• Challenge your sibling to act like a certain animal. For example, have your sibling do a certain number of “cheetah runs” or some “kangaroo hops” around the yard, or from one wall to the other.
  • Create a go-to jumping routine. Put together a routine of jumping exercises and give it a special name. Be sure to hang up a visual reminder of the routine so it’s easier to remember! This could also include jumping on a mini trampoline.
  • Play a few rounds of “Panic.” In this game, the leader says to find 1-3 items in a certain category from around the house and bring them to the home base. For example: find three things that are green, grab your favorite stuffed animal or put on your silliest hat.
  • Build an indoor or outdoor obstacle course. Use furniture, boxes, stools, hula hoops, pillows, cones and other objects to build an obstacle course to run, jump, balance and roll through. Have your sibling time how long it takes them to go through the obstacle course!
  • Dance Party! Set up a designated “dance party” space for times when your sibling needs to get out some energy. If you want, you can help them choose a song!
  • Do a list challenge. Challenge your sibling to make a list of as many animals as possible within 1 minute. Other list ideas: things that are purple, fruits, animals that live under the sea, words that start with the letter “A.”
  • Volume Control Games. Challenge your sibling to see who can stay as “quiet as a mouse” the longest. Download the app “Too Noisy” which has a noise level meter so you can practice talking while staying in the green zone. Or, go to and practice keeping the balls from bouncing too high by talking with an indoor voice.
  • Fidgets. Have a box of stress balls and fidget toys available that your sibling can touch instead of your belongings. You can even make your own fidgets at home with items like pipe cleaners, beads, slime, popsicle sticks and bottle caps.
  • Set a timer. If you are using something that you don’t want your sibling to touch, play in a certain room with the door closed or sit at a certain table alone. You can even put an “alone time” sign on the table/door. Set a timer that your sibling can see so you or your parents can tell them that you are unavailable until the timer goes off.

It is normal for siblings to argue or need their alone time! The list above includes things you can do if you notice that your sibling has a lot of energy or is about to touch your things. It is important for you to set boundaries and to let your parents know if you need help redirecting your sibling so they can play with something else.

Make sure your parents read this too!

Research shows that many non-ADHD siblings often experience pressure to tend to their siblings. Though the points described above provide a starting point for non-ADHD siblings to problem solve the best ways to support their siblings, it is important that non-ADHD siblings do not take on the unintended responsibility of caring for their siblings. When non-ADHD siblings take on too much responsibility or put in extra effort to avoid sibling conflict, they may find it difficult to communicate their own needs or to ask for help. Though it is important for all children to be enlisted as “helpers” with specific house chores, non-ADHD siblings may try to be extra perfect helpers, to the point where they have set unfair expectations of themselves. This creates additional burden on non-ADHD siblings. Some tips to help support non-ADHD siblings:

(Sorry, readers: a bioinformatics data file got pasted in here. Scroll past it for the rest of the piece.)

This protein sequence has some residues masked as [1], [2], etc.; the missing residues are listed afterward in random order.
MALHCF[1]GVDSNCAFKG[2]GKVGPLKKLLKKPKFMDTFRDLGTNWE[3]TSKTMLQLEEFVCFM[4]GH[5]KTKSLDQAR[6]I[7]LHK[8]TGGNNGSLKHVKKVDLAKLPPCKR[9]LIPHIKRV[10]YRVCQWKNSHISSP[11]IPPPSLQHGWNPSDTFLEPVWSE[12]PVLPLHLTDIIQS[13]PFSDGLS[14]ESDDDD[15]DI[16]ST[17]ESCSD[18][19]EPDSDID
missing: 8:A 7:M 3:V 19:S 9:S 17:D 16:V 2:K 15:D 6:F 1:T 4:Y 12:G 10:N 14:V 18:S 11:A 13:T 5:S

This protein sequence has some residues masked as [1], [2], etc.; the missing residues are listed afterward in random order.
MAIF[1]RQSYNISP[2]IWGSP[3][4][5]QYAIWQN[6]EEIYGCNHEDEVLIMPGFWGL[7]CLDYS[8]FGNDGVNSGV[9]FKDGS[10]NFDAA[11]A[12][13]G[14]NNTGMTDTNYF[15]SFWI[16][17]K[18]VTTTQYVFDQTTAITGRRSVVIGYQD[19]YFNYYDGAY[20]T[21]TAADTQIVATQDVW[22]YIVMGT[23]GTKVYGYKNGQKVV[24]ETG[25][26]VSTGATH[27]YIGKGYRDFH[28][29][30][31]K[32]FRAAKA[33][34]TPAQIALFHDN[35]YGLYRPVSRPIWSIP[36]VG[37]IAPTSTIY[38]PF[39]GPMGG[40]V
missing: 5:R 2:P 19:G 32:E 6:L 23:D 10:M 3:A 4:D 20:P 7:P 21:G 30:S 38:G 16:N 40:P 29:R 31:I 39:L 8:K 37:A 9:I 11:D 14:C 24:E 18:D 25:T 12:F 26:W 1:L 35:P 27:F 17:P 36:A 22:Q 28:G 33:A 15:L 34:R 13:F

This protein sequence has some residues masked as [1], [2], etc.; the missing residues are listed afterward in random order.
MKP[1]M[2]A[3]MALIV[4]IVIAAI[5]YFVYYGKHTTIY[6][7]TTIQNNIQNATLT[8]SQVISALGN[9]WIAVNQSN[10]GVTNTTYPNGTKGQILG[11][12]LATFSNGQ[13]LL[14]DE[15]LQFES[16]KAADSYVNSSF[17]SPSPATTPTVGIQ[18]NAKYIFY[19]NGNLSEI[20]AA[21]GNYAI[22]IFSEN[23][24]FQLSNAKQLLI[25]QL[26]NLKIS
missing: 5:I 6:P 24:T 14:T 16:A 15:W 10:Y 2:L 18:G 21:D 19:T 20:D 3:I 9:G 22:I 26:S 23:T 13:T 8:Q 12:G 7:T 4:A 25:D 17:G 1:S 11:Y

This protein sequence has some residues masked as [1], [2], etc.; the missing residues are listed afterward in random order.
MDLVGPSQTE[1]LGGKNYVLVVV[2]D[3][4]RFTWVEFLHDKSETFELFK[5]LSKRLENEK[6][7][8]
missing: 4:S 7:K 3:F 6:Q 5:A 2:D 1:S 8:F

• Be sure to role play the strategies listed above with your child to help them readily use them with their sibling. Since visual cues can be especially helpful for children with ADHD, non-ADHD siblings may find it helpful to point to signs and reminders on the wall to establish boundaries.
  • Though privileges may differ for each child depending on their developmental stage, it is recommended to try to keep house rules and discipline strategies as consistent across children as possible.
  • If the family is going to spend time together, try to set everyone up for success by choosing an activity that will be fun for all family members. If one child seems to have a lot of energy at a certain time of day, try to set a consistent time for them to do one of the activities above each day, even for 5 minutes. It may be helpful for these children to get out some energy before playing a game with the whole family.
  • Schedule non-negotiable “special time” with each child. Consistently setting up 1:1 quality play time with each child will help non-ADHD siblings feel that they have your undivided attention and private time to express their needs.
    • Older non-ADHD siblings may enjoy the 1:1 “special time” time to play special games that are difficult for their ADHD sibling.
    • 1:1 special time can be short: 5-minute dance party, trip to a favorite drive-through, or playing one round of a preferred game.


Danielle Novick is a graduate student in clinical psychology at the University of Maryland and a clinical psychology trainee at Children's National.
Laura GrayLaura Gray, PhD, is a clinical psychologist at Children's National Hospital.